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Should We Listen to the Doomsday Scenarios about Generative AI?

Summary: The transformative power of generative AI, while holding immense potential for positive change, raises concerns of extinction-level risks due to misuse; addressing these concerns requires the implementation of ethical guidelines, regulatory oversight, and strategic governance, as outlined by initiatives such as The White House’s AI Bill of Rights and proposed guidelines for responsible AI practices.

Generative AI is all the rage today, capable of generating high-quality content, code or information at lightning speed based on a few simple prompts. It’s being said that it represents the next major disruption in technology and will drastically change the way we live, work and communicate. Yet along with its power to transform for the better, comes its ability to cause harm without proper governance. 

This was a topic I recently tackled in an article for Forbes, soon after more than 350 tech executives and scientists signed a joint statement o express their concerns and warn of the dangers of AI. In their statement, the group claimed that it poses an “extinction risk” on par with pandemics and nuclear war. Highlighting this concern, a Yale CEO Summit survey found that 42 percent of attending executives believe that AI has the potential to be an extinction risk, able to destroy humanity within ten years.

Calling the possibilities of AI an extinction risk is quite a bold statement, but what exactly are the scenarios that could cause this outcome? Many pundits speculate that it can be caused by bad actors leveraging AI’s massive data-sets to create bioweapons of war or introduce new strains of lethal viruses. It also could mean using it to hack into nuclear systems or deliberately spread false information that causes panic across the world.

While many of these doomsday scenarios may never come to pass, AI does have the power to cause harm if put in the wrong hands. It’s simply too powerful without regulatory oversight to keep it in check.

To that end, almost a year ago The White House Office of Science and Technology Policy released a Blueprint for an AI Bill of Rights, to require privacy and equity when using or building AI. It identified five principles that should guide the design, use and deployment to protect the American public

These guidelines include:

• Safe and Effective Systems: AI solutions should be thoroughly tested to evaluate concerns, risks and potential impact.

• Algorithmic Discrimination Protection: Solutions should be designed in an equitable way to remove the possibility of bias.

• Data Privacy: People should have agency over how their data is used and protected against violations of privacy.

• Notice and Explanation: There should be clearly stated transparency when you are interacting with AI.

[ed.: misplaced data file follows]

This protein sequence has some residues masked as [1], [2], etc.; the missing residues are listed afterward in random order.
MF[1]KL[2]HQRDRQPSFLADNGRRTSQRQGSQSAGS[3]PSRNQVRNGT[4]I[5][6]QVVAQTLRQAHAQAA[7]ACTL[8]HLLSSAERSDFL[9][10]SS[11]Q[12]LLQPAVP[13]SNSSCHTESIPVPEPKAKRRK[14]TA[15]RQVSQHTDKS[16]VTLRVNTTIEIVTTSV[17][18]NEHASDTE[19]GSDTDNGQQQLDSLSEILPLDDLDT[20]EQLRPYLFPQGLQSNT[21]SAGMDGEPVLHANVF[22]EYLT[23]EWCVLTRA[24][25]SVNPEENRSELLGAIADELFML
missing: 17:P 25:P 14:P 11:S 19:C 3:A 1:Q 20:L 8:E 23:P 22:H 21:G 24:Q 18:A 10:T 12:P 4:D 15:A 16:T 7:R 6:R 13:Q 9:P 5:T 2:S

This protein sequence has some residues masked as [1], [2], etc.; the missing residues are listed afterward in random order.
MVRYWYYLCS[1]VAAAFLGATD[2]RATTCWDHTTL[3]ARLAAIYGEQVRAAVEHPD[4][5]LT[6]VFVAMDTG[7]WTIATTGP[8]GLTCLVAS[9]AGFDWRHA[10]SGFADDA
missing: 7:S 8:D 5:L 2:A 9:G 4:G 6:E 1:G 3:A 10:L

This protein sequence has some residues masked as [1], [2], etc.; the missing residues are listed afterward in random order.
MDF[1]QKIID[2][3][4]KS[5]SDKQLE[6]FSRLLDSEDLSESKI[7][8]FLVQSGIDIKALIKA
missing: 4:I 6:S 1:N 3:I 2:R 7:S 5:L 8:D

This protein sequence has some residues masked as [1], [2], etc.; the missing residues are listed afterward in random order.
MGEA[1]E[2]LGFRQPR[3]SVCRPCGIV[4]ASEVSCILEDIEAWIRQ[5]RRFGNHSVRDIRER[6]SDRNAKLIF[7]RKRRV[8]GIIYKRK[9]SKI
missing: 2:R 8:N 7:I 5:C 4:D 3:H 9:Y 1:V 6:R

• Human Alternatives, Considerations and Fallback: You should be able to opt out of interactions with AI, in favor of a human alternative.

More recently, the U.S. government’s Biden administration has been meeting regularly with industry leaders and legislators to better understand AI and develop strategies to regulate it. The European Union also is establishing its own regulations.

As I shared in the Forbes article, below are some guidelines that could remove some of the harm in transformative AI. Many of them are already being considered today: 

Establish standards body. Much like the Good Manufacturing Practices (GMP) regulations established by the FDA for life sciences companies, clearly outlined guidelines need to be developed and communicated to companies that want to earn a “good AI practices” designation.

Enforce transparency. Whether generative AI is being used to develop content, marketing materials, software code or research, it should be required that there is a highly visible public disclaimer that indicates that parts or all of it were machine-generated.

Conduct risk assessments. Recently, Google and its AI research laboratory DeepMind recommended a number of steps to ensure that “high-risk AI systems” provide detailed documentation about their solutions. Among those recommendations is that risk assessment from independent organizations should be mandatory.

Male AI explainable. When AI is making decisions that affect people’s lives, individuals should be able to have an adequate explanation of how the algorithm arrived at a decision.

Establish cloud oversight. When deploying AI in a public cloud, it should be required that you not only have permission from the federal government, but there should be federal employees whose sole job is to closely monitor the cloud and the projects being deployed.

Teach AI ethics. Software engineering and data science students should be required to complete studies in AI ethics before they can work in the industry. A type of “Hippocratic Oath’ for data scientists.

Generative AI is not going away anytime soon. In fact we’re really just on the cusp of its evolution. And, as with anything new, there’s often fear of the unknown even as we recognize the inherent usefulness of it. Yet, this time around, the fear has very real possibilities if AI is left unchecked. It needs to be governed, closely monitored and rolled out strategically, since to do anything less could have profound implications.

Interested in learning more about AI and how it can safely be rolled out at your organization? Reach out to us at

Generative AI: Separating Facts from Doomsday Scenarios

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